canoeing on the river speyWe know the River Spey pretty well give how important it is to our business, however, there’s so much more to the River Spey that most people probably don’t realise, and to be honest that I didn’t know until recently.  I hope this quick History of the River Spey will be of interest to you and perhaps encourage you to visit the area for yourself.

A bit about the mighty river

The River Spey (Scottish Gaelic: Uisge Spè) is a river in the northeast of Scotland, the second longest and the fastest-flowing river in Scotland.  That’s worth knowing if your a canoeist!
The Spey is 107 miles long (170km) and rises at over 300m at Loch Spey in the Corrieyairack Forest, 10 miles (16 km) south of Fort Augustus.  It descends through Newtonmore and Kingussie, crossing Loch Insh before reaching Aviemore, giving its name to Strathspey. From there it flows the remaining 60 miles (97 km) north-east to the Moray Firth, reaching the sea five miles west of Buckie.
Insh Marshes, areas of roughly two miles on either side of the Spey in the lower reaches are designated by Scottish Natural Heritage as a Site of Special Scientific Interest, as are the extensive shingle systems at Spey Bay.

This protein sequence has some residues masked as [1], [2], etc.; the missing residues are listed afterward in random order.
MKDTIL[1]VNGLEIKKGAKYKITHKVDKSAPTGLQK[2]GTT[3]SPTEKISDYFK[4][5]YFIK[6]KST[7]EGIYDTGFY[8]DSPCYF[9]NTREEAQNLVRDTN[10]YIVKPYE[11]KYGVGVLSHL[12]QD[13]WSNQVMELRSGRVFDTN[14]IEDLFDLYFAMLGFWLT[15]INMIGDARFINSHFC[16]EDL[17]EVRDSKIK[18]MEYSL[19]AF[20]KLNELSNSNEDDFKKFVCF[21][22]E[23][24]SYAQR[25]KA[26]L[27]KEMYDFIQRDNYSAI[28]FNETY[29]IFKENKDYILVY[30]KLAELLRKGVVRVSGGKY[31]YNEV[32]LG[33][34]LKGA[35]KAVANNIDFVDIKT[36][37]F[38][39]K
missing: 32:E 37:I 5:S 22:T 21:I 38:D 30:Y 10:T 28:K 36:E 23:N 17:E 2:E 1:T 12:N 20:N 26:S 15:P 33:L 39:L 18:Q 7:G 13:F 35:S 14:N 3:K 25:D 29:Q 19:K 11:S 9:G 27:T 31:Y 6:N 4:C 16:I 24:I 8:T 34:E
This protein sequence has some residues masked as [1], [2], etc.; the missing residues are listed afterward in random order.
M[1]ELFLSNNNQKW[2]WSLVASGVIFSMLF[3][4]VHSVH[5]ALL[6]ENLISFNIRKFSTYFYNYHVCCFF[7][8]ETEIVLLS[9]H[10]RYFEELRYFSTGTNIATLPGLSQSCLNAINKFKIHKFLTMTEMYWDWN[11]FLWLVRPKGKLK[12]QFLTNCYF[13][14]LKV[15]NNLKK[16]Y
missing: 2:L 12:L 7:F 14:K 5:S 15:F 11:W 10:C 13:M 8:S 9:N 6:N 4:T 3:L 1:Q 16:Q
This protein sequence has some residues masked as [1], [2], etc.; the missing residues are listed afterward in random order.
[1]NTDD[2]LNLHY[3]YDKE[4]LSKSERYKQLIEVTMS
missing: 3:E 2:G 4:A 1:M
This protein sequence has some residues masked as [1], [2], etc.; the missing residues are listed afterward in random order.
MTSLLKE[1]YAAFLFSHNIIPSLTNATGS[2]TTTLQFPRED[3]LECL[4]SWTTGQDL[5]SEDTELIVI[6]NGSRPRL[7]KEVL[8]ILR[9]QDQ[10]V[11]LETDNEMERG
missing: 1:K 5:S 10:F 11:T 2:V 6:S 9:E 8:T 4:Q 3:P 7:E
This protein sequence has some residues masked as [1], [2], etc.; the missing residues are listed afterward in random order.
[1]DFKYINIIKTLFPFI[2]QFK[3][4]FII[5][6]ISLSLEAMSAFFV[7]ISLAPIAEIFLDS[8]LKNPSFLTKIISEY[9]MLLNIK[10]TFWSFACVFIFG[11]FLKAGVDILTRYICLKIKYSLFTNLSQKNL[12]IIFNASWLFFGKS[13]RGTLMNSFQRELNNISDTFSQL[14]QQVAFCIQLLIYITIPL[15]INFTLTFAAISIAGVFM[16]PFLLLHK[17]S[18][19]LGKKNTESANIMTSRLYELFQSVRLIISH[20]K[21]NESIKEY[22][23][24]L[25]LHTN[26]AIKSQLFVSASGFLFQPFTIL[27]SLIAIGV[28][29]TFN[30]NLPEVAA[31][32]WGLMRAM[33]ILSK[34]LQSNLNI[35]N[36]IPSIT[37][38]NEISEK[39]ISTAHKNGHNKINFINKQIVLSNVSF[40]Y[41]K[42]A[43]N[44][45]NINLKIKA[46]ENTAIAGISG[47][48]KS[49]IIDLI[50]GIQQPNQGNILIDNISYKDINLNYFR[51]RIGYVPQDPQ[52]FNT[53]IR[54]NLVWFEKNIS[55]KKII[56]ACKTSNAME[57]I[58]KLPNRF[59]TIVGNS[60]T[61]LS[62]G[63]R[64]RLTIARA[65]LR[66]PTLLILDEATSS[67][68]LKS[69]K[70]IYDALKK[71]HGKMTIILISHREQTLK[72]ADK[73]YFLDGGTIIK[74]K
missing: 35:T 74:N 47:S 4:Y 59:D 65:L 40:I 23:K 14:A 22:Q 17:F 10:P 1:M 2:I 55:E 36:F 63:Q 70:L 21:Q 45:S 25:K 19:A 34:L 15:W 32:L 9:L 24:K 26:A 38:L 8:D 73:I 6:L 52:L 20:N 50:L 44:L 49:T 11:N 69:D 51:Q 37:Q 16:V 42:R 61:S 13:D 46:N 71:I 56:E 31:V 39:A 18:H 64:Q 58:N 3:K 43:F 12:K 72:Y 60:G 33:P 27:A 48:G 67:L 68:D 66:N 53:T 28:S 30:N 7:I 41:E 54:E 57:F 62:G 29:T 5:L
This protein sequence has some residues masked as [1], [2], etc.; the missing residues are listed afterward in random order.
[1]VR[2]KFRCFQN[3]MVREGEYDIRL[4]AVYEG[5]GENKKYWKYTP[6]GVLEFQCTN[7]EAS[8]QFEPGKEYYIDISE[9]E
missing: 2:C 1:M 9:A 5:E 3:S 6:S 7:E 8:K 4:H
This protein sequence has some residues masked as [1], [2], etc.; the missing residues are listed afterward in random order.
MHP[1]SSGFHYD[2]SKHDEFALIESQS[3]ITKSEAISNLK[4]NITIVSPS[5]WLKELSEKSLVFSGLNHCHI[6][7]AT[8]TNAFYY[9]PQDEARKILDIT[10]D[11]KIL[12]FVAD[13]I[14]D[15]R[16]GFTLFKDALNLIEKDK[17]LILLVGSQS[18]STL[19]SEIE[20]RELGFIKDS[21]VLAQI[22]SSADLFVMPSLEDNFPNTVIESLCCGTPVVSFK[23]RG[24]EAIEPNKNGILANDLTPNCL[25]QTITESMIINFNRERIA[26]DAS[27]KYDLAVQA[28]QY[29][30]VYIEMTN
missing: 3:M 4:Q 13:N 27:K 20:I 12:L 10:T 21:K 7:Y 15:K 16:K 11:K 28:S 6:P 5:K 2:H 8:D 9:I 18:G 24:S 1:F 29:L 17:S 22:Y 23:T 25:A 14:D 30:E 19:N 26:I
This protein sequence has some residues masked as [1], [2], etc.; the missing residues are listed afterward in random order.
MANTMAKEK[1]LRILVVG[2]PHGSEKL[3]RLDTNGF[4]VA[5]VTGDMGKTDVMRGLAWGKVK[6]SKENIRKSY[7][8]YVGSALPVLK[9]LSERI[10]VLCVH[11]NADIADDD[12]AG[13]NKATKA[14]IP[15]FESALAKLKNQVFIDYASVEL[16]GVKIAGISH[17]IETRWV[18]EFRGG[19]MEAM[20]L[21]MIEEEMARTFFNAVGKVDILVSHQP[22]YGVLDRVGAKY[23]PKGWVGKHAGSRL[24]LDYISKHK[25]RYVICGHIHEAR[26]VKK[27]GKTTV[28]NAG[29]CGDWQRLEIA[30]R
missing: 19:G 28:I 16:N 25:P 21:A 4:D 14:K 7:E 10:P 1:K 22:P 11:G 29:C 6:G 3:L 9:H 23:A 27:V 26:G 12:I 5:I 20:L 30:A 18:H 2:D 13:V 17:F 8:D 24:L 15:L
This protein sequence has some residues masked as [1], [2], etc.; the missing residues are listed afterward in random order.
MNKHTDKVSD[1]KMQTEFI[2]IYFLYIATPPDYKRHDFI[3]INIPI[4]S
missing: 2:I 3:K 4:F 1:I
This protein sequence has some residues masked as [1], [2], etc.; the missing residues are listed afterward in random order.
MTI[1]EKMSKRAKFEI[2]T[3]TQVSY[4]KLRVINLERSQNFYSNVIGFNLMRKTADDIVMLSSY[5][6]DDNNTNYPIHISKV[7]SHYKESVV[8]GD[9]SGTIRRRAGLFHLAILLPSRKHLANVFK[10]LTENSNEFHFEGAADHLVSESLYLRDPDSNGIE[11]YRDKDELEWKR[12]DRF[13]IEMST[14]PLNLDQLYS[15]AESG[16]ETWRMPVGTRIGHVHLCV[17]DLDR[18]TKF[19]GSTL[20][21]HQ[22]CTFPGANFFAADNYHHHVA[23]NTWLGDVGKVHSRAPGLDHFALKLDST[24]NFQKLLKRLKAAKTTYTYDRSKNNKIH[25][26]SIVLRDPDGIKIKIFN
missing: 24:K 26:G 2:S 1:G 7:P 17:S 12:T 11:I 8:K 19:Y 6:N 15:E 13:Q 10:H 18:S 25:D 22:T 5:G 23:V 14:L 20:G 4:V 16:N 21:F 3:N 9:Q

Industry through the years

fishing river speyThe river traditionally supported many local industries, from the salmon fishing industry to shipbuilding. At one stage, Garmouth functioned as the shipbuilding capital of the UK, with timber from the forests around Aviemore and Aberlour being rafted down to create wooden-hulled ships.
The river is known by anglers for the quality of its salmon and trout fishing, including a particular form of fly fishing where the angler uses a double-handed fly rod to throw a ‘Spey cast’, whereby the fly and the line do not travel behind the fisher (thereby keeping these away from the bushes and trees lining the banks behind him or her). This type of cast was developed on the Spey.
whisky glass by a fireSpeyside distilleries produce more whisky than any other region and I have to say that there’s some pretty tasty nips out there.  If you want to find out more about these distilleries, many of them offer tours and are really worth looking into.

Why should you visit the area?

There’s so much to do along the course of the Spey valley from active outdoor pursuits on the river or near it, to some great distillery tours, some amazing wildlife watching opportunities based at the likes of the Grant Arms in Grantown on Spey or sampling some of the locally produced and delicious food.  There are many accommodation providers offering all types of accommodation to suit different budgets and requirements and don’t forget that amazing Highland fresh air that can revive the spirits and blow away the cobwebs.
It really is worthy of further exploration and is just waiting for you to visit!